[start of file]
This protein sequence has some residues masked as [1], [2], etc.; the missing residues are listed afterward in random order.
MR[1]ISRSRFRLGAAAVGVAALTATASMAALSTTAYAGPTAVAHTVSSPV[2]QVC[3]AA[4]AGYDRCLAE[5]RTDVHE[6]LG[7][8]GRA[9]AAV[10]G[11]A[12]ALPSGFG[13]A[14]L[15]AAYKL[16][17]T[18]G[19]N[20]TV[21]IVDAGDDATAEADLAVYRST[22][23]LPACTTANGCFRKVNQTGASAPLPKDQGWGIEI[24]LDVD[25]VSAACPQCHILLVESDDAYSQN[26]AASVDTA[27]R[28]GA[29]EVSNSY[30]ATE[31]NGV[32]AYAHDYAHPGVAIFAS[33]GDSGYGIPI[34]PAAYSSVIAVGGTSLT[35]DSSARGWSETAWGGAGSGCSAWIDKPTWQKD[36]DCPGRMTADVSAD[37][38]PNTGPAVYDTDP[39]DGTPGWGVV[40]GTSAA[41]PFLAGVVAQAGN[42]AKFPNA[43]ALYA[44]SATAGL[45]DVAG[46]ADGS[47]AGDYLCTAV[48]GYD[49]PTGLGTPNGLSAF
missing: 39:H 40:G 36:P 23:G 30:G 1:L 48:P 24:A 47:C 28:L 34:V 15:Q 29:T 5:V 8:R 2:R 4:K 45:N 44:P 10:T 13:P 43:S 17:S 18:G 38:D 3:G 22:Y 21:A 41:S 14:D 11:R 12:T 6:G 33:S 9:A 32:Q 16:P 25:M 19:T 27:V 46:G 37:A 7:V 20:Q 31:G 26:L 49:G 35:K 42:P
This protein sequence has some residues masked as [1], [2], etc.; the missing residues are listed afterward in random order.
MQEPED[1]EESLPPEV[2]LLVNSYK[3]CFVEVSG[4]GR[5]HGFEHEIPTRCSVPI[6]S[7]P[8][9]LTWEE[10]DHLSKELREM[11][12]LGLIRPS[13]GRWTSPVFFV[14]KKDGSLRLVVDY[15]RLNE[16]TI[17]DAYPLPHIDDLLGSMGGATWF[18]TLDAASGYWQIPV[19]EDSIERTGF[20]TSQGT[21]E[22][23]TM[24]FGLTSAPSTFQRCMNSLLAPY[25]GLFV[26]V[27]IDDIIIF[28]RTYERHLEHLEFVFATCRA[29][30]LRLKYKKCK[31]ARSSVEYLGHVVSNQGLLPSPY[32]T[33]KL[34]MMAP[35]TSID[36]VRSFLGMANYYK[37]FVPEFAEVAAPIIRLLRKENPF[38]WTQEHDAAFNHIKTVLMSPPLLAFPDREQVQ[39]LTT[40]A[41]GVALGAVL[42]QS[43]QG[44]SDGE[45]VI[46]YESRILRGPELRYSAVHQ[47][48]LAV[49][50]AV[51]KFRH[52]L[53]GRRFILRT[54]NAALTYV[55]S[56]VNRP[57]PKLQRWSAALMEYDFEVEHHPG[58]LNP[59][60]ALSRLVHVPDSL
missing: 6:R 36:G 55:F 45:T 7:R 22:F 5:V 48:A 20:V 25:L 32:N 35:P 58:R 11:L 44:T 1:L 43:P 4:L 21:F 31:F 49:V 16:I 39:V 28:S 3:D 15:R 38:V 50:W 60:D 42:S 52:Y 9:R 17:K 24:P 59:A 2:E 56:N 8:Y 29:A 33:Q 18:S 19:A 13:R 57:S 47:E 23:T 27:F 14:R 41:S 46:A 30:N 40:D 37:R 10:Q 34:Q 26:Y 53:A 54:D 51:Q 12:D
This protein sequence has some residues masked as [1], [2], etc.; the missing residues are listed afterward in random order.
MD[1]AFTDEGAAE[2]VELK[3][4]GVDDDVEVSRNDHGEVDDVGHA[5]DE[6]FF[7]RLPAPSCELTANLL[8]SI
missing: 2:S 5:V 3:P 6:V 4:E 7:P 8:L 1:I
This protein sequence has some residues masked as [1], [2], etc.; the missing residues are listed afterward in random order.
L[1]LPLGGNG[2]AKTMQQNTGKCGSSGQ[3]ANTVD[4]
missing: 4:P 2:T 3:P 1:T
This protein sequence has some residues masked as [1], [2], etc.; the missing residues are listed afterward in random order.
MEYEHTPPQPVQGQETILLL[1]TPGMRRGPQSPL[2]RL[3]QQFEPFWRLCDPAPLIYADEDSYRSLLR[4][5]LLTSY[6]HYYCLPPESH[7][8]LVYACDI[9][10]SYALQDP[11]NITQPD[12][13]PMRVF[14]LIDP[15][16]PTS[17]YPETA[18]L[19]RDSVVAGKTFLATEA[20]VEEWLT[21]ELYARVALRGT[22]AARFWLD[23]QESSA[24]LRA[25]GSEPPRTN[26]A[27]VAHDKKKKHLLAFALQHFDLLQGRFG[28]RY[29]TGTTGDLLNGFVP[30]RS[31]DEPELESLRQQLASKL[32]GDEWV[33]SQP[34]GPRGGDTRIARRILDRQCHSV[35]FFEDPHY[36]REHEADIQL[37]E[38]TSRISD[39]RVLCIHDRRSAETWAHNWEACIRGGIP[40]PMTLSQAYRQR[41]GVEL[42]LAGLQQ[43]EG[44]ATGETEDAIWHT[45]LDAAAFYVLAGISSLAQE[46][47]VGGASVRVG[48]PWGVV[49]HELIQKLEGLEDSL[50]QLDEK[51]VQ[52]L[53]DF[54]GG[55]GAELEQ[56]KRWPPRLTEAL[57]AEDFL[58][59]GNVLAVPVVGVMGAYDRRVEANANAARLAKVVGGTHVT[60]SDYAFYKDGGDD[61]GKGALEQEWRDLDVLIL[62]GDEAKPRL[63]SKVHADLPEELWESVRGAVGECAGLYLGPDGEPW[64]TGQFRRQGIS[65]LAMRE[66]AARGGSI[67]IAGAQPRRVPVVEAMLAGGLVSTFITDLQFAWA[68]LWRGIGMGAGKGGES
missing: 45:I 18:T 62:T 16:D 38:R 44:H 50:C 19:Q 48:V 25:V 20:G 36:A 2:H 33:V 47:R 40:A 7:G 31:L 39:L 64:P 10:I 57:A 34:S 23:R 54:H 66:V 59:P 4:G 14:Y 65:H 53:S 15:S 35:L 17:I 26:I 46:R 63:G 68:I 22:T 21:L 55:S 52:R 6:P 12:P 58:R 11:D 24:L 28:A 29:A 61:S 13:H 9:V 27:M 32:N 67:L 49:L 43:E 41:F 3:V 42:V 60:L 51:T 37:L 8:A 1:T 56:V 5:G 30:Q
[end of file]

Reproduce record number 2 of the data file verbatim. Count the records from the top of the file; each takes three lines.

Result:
This protein sequence has some residues masked as [1], [2], etc.; the missing residues are listed afterward in random order.
MQEPED[1]EESLPPEV[2]LLVNSYK[3]CFVEVSG[4]GR[5]HGFEHEIPTRCSVPI[6]S[7]P[8][9]LTWEE[10]DHLSKELREM[11][12]LGLIRPS[13]GRWTSPVFFV[14]KKDGSLRLVVDY[15]RLNE[16]TI[17]DAYPLPHIDDLLGSMGGATWF[18]TLDAASGYWQIPV[19]EDSIERTGF[20]TSQGT[21]E[22][23]TM[24]FGLTSAPSTFQRCMNSLLAPY[25]GLFV[26]V[27]IDDIIIF[28]RTYERHLEHLEFVFATCRA[29][30]LRLKYKKCK[31]ARSSVEYLGHVVSNQGLLPSPY[32]T[33]KL[34]MMAP[35]TSID[36]VRSFLGMANYYK[37]FVPEFAEVAAPIIRLLRKENPF[38]WTQEHDAAFNHIKTVLMSPPLLAFPDREQVQ[39]LTT[40]A[41]GVALGAVL[42]QS[43]QG[44]SDGE[45]VI[46]YESRILRGPELRYSAVHQ[47][48]LAV[49][50]AV[51]KFRH[52]L[53]GRRFILRT[54]NAALTYV[55]S[56]VNRP[57]PKLQRWSAALMEYDFEVEHHPG[58]LNP[59][60]ALSRLVHVPDSL
missing: 6:R 36:G 55:F 45:T 7:R 22:F 5:V 48:A 20:V 25:L 32:N 35:P 58:R 11:L 44:T 1:L 43:P 4:L 21:F 31:F 49:V 16:I 39:V 28:S 3:D 15:R 38:V 50:W 60:D 42:S 52:Y 9:R 17:K 24:P 59:A 2:E 56:N 8:Y 29:A 33:Q 18:S 19:A 13:R 57:S 47:E 23:T 27:F 14:R 41:S 46:A 30:N 40:D 37:R 10:Q 34:Q 26:Y 53:A 54:D 51:Q 12:D